The Magic Bus: A Week in the D.R.

The Magic Bus: A Week in the D.R.
February 1, 2013 Callie Daniels-Howell

by Dr. Michael Blood

Dr. Michael Blood is a Family Practitioner working in Crawfordsville, IN. For years, he and his team of medical professionals have worked tirelessly to provide access to healthcare to many underserved communities in Haiti. In January 2013, his team partnered up with the Boise State Timmy chapter to provide medical services to a new region–Monte Cristi–which lies just along the northwestern border of Haiti and the Dominican Republic. Below are some of his observations of the highs and lows of providing services to this region.


Baseball is truly the national sport in the Dominican Republic. The central feature of each batey—the rural communities that Timmy serves outside the larger town of Monte Cristi—is a baseball field, complete with backstop and dugouts, and some with rubber-tire seats. The young men practice very hard, while the older men invest much of their time coaching. During my January medical trip, some of our Timmy team jumped in for a game or two. Barbi and Amber (two Timmy volunteers) raised the bar for the gringos when they went up to bat. They really showed what the ladies could do—as both are avid softball players!

On one of my first days in the DR, we visited a batey called Isabel, and saw about 150 total patients. The day was full of highs and lows. Barbi was able to perform 24 ultrasounds with the machine loaned to us by Sonosite—a rare tool for trips to these communities, many of which lack any source of electricity for powering high-level testing machines. We also did several surgeries, and treated a wide variety of sometimes-complex illnesses. In this same community, we also saw three insulin dependent juvenile diabetics and were able to give them insulin and steps to improve their regimen.

None were even remotely well controlled—the list of challenges to managing this disease in a developing country goes on and on. These patients either have no knowledge of or no access to the resources they need to check their blood sugars; they have no refrigeration for the insulin that’s critical to keeping them healthy; and they cannot afford to buy adequate amounts of insulin in the first place. We hope to help them as they follow up with Dr. Miguel Garcia, but we will need to find a source for insulin for them after what we brought runs out. My day in Isabel was a true reminder that we take so much for granted in the US…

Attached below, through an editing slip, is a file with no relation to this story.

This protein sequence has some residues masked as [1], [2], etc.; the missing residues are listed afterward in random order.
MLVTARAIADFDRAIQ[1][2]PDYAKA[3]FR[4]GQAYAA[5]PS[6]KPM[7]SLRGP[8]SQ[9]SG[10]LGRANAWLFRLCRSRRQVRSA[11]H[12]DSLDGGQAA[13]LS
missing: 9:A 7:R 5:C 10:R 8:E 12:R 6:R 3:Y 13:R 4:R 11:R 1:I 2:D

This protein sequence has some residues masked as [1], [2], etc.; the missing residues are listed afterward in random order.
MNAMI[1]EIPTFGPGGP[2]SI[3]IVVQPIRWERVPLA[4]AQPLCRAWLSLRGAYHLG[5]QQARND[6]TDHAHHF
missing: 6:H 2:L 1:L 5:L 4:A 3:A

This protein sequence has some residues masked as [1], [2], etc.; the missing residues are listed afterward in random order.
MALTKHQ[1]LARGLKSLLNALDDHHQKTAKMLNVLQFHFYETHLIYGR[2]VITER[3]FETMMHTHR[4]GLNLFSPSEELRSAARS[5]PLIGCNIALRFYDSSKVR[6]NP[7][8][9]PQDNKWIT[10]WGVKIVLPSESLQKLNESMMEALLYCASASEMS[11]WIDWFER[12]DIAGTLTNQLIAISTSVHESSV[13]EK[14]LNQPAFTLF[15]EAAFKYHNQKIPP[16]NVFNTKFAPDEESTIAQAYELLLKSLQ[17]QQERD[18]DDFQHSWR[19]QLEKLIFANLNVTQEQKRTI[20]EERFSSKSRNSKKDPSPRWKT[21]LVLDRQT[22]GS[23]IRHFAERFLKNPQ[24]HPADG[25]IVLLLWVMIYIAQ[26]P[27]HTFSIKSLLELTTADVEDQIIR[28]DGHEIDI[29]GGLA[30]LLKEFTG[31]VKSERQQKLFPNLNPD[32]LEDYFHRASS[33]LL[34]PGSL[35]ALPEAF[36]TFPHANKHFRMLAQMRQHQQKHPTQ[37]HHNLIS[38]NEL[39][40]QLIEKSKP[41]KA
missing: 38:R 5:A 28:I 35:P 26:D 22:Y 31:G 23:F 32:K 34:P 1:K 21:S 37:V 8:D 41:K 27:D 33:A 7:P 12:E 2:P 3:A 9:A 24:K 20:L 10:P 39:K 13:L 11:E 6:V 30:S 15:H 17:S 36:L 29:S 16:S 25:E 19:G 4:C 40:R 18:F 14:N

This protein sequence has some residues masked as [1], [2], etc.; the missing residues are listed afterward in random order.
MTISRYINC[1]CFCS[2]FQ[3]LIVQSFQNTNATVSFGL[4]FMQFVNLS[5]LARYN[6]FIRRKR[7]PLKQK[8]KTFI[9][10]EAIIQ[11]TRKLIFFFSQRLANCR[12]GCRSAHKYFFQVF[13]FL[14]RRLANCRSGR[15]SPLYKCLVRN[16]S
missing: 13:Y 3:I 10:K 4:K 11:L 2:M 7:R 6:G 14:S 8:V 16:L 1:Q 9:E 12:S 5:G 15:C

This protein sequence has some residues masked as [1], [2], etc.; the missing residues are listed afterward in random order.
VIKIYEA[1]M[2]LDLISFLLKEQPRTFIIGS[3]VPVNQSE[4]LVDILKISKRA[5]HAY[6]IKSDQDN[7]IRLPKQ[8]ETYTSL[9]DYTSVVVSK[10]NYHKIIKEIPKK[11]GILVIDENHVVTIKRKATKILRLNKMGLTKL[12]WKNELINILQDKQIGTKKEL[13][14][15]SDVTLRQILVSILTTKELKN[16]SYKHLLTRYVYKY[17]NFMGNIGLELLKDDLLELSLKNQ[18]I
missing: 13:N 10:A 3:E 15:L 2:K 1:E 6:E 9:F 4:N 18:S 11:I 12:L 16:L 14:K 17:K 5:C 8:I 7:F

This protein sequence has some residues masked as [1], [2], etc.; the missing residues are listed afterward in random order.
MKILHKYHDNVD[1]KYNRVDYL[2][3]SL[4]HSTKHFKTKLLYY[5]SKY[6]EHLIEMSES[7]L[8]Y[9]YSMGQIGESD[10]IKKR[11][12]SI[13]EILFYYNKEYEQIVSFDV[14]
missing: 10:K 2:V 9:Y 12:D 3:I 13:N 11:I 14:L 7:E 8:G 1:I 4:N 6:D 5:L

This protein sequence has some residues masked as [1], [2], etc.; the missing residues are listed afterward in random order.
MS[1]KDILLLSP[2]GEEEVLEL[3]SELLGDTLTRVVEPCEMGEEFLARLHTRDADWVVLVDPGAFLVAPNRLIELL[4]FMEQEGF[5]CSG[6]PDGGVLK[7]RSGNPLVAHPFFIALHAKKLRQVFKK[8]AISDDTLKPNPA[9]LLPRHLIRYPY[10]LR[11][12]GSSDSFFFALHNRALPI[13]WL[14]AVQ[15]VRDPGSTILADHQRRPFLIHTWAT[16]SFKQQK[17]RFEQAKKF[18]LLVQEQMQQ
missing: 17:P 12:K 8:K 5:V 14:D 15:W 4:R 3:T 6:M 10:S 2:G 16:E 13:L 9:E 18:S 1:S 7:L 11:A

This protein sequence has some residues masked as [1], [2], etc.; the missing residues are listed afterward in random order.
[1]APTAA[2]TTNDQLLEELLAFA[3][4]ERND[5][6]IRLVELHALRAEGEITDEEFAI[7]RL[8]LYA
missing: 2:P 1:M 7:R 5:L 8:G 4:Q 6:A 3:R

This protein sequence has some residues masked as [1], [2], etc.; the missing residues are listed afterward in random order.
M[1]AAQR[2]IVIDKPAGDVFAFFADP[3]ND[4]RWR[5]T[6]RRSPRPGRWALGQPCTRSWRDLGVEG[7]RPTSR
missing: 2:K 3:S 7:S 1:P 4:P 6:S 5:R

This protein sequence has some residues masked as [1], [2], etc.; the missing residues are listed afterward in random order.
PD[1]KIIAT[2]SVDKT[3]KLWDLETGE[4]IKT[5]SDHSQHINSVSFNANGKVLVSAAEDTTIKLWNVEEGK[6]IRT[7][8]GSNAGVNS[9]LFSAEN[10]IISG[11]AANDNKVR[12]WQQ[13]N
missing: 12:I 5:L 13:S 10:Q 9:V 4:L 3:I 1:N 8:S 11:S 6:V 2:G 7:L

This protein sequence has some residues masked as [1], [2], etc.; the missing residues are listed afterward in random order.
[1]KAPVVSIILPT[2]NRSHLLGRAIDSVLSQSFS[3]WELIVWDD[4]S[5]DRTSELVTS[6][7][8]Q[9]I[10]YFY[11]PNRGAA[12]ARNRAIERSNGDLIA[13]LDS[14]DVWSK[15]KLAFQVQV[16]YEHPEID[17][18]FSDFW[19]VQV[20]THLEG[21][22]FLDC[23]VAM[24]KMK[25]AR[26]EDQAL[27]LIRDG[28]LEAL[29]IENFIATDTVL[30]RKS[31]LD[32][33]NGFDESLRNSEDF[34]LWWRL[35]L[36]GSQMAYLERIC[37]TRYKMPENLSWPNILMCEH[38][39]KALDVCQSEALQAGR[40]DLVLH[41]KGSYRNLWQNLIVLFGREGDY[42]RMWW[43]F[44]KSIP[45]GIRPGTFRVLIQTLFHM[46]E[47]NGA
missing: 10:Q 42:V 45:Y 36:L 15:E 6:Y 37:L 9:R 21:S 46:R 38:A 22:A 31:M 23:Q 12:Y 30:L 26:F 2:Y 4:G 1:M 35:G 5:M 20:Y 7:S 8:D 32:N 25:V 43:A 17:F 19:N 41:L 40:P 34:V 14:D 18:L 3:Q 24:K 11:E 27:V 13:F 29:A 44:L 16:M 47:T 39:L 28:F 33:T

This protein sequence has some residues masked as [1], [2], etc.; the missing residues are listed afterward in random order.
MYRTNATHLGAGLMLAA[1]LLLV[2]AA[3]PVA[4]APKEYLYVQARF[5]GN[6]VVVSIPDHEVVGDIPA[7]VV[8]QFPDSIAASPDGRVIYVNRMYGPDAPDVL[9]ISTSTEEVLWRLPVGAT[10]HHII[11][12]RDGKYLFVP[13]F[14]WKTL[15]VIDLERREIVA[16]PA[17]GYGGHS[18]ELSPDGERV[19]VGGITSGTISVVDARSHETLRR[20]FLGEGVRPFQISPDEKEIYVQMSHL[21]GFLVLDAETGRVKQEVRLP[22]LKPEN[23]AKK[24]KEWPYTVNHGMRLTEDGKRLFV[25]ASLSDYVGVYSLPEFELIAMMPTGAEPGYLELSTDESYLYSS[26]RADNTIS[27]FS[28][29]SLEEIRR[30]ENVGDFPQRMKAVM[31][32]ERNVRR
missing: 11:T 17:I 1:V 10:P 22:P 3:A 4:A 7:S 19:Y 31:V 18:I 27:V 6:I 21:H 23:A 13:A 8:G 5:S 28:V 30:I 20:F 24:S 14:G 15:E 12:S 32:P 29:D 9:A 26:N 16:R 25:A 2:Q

In another one of the bateys we visited, we set up our pharmacy in an old bus that, despite the fact that it no longer runs, works surprisingly well as a distribution center! We called it the “Magic Bus” after the old song by the Who. The docs set up clinic in a school building next-door, seeing and treating patients in classrooms. One of my personal high-points on this day was simply giving a pair of sunglasses to a blind man. And then seeing the smile on his face.

We were also able to do an ECG on a man with chest pain using a fully charged laptop and a remotely operated special program. Another patient, a man with a neurogenic (non-functioning) bladder from a spinal surgery, came to us with symptoms from a chronic indwelling catheter in his bladder. He didn’t have any bags to collect the urine.  It was such a simple, but powerful solution when we were able to give him a leg bag and a new cane, and antibiotics for his ever-present urinary infection.  We also made an asthma spacer device out of an old Tums bottle for a young man who needed assistance with his inhaler. We call that MacGyver medicine!

Perhaps the most interesting moment in clinic that week was when Dr. Keith Baird treated a soldier who insisted on keeping his automatic weapon over his shoulder. Jose, one of the Peace Corps translators volunteering with Timmy for the week, asked if it was loaded, as it was aimed at his foot. The patient replied…It was loaded! But they were assured there was not a round in the chamber. That night we had a show at the hotel with local Dominican music and dancing. The dancers made everyone participate, including myself, which was not a pretty sight. But it was a lot of fun. The music reminded me of Louisiana bayou music with the accordions and saxophones.

After the dancing we had another pill counting party…we try to count out pills in appropriate quantities the night before our next day of clinic. Every patient with a chronic condition like hypertension gets a 90-day supply of medication, and each patient that comes through one of Timmy’s clinics also gets 90 days of multivitamins and medication for parasites. There is no charge for our services. Things are much better controlled here than on the recurring trips that I usually make to nearby Haiti—with smaller crowds of patients, and less yelling and pushing and shoving. One lady gave me a hug after we saw her yesterday, which is a gentle reminder that these communities are truly gracious for the services that we are able to provide.

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